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Helping You Navigate Complex Legal Issues

How are power of attorney and conservatorship different?

Gregory A. Lang

Many in Hennepin realize that they may reach a point in their lives where they are unable to make decisions and care for themselves. When you reach this point, the question then becomes will you stipulate who has the right to act in your behalf, or will that decision be made by someone else? This is at the heart of the difference between the concepts of power of attorney and conservatorships.

Power of attorney describes the authority that you bestow upon another to make important decisions for you regarding issues such as your health and your finances. You can choose to limit the authority granted through power attorney to only certain aspects of your life, or for a certain time frame. As long as you remain competent, you can even choose to revoke power of attorney. The authority becomes durable if you become incapacitated.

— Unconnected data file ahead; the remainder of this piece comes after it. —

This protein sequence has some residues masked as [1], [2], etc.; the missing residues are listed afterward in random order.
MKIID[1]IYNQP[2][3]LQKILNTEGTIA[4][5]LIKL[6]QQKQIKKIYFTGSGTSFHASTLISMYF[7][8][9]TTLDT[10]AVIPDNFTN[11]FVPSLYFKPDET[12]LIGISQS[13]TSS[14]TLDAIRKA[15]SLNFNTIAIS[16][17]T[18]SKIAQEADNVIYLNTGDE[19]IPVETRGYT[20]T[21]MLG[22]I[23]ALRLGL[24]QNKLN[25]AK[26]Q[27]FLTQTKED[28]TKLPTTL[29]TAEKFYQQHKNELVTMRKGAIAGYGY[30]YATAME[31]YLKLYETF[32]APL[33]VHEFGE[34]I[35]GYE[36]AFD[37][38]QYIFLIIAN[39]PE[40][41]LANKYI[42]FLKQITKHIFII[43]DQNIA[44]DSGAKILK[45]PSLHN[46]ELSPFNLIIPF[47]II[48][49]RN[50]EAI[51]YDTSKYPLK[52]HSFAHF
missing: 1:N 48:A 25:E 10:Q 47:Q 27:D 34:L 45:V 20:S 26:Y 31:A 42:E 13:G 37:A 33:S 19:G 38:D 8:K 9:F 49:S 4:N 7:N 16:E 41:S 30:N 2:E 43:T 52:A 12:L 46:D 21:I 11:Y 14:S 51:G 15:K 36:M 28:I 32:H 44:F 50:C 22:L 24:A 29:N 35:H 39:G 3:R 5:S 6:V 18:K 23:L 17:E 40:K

The important thing to remember with power of attorney is that you decide to whom decision-making power will be granted prior to your becoming incapacitated. If incapacity strikes you before you get the chance to delegate this authority, then the power to do so falls to the court. This is what’s known as a conservatorship. In this instance, you have no say over who is given authority over your affairs. In many cases, your children will often petition the court to be granted conservatorship over you.

So which of the two roles holds more power? According to Minnesota law, the decision of a conservator overrules that of one who has been granted power of attorney. The law goes on to state that should he or she so choose, a conservator can even revoke power of attorney privileges. 

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